e.g.  Salesforce.com; Just search “software as a service” and you will find a list of companies that do this today. Also the video has a slide that has a list of all companies that are into SaaS – so watch the video!

(7) Internet Model: Instead of trying to write about it. I am just going to say “Google”. Do you pay Google to use the search engine? No, right?! is Google a Not for profit organization? No! Then, how do they make money. The answer is advertisements. Internet services (or should I call them businesses) like Facebook, Google, Gmail, etc rely on advertisement and thus the cost of the software is not charged from the user.

Now, if you love seeing things from money perspective, here it is:

For first four Models:

Software License Open source Outsourcing Hybrid
Software $5000/user/year(One Time) $0/user/year $5000/user/year(One Time) $5000/user/year(One Time)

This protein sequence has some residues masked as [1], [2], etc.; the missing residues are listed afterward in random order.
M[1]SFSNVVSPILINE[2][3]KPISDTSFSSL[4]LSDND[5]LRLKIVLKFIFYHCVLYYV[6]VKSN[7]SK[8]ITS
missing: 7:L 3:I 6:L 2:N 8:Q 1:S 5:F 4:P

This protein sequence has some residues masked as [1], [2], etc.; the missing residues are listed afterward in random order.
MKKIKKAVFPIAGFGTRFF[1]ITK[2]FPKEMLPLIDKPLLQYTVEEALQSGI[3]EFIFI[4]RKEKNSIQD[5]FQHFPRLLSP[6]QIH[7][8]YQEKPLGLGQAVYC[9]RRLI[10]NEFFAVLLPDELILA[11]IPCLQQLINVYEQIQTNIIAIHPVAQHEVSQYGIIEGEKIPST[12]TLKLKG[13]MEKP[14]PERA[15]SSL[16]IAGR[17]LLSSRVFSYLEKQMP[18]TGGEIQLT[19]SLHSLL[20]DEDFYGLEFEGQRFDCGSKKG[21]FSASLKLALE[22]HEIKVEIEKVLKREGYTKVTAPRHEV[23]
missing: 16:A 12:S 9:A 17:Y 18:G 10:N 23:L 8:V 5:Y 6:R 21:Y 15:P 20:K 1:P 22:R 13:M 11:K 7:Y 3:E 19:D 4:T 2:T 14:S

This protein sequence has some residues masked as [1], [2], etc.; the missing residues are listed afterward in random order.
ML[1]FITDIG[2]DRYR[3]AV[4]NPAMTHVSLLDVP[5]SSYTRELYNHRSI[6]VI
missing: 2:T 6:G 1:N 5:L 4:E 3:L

Support $1000/user/year $2000/user/year $1000/user/year $1000/user/year
Management $20000/user/year $25000/user/year ~$1000/user/Month $150/user/Month

For remaining three models:

Hybrid+ SaaS Internet
Software +Support +Management $300/user/Month $150/user/Month Advertisement. No cost from the end-user perspective.

Disclaimer: values are entered in each Model just for the sake of comparing different models and it may not necessarily be true  for all real world scenario’s.

So yes. That’s it. This was my reflection piece. Do post your comments/feedback/suggestion. And yes, watch the video!

Cloud Computing is AWESOME :: Defining Cloud Computing the Urban Dictionary style!